Policy & Regulation

02 Sep 2021

Mexico’s President to Present Key Energy Reform This Month

02 Sep 2021  by   

Mexico’s President Andres Manuel Lopez Obrador said in his third state-of-the-union address, the halfway point in a six-year term, that he plans to present a bill revamping the energy sector to congress this month.

The proposal of a constitutional amendment giving priority to the state utility company, the Federal Electricity Commission, over private competitors has been discussed by the leader for months, but he used his speech Wednesday to put a timeline on it. The amendment must be approved by congress, where it is expected to face an uphill battle: although the legislature is still stacked with members of the president’s own party, that support was watered down by the mid-term elections in June.

In his speech, AMLO, as the president is known, pointed to his achievements thus far in revamping the energy sector, including changes to the electricity commission and a bolstering of the state-owned oil company, Petroleos Mexicanos, which he said should soon be able to fulfill domestic demand.

“We are getting rid of vices and dishonest practices in the management of government,” he said, adding that his administration stopped handing out concessions to private companies for mines, water, hospitals, ports, trains, beaches, prisons, and public works. “But the most important part is that we have stopped privatization in the energy sector, for petroleum and electricity,” he said.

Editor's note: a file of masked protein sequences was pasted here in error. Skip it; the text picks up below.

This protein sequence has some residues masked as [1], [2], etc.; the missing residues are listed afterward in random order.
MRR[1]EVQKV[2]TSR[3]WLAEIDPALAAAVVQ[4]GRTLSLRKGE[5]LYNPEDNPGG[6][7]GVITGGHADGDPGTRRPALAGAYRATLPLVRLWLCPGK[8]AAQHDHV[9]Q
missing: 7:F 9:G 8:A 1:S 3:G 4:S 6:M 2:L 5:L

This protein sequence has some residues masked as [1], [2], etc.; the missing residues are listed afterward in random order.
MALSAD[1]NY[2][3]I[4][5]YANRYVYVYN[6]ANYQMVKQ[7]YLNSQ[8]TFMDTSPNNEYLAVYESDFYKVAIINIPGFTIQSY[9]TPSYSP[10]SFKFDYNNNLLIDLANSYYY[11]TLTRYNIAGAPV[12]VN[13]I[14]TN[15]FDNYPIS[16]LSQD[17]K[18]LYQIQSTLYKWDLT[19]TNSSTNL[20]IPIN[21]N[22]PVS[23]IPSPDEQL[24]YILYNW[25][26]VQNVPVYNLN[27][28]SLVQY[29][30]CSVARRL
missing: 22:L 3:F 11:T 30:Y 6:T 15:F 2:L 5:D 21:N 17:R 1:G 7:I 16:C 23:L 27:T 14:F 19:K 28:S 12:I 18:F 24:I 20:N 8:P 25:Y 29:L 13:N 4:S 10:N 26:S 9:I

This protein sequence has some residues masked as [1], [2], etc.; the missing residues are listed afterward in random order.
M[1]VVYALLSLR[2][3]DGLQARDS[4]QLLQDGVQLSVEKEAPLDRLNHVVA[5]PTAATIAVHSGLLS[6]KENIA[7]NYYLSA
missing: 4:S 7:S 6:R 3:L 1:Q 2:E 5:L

The reform of the electricity market is one of three proposals he has repeatedly mentioned as key for the latter part of his term, which started in December 2018. The other two include reforming the complex electoral system of proportional representation and bringing the National Guard, which his administration created, under the control of the Defense Ministry.

Senate majority leader Ricardo Monreal, who belongs to Lopez Obrador’s party, Morena, said in June that passing all of these amendments would be complicated in a divided congress. Morena lost ground in the lower house, where its coalition lost their two-thirds majority needed to amend the constitution, and in the key district of Mexico City in the June vote, even though the party obtained a majority of the state governorships up for grabs.

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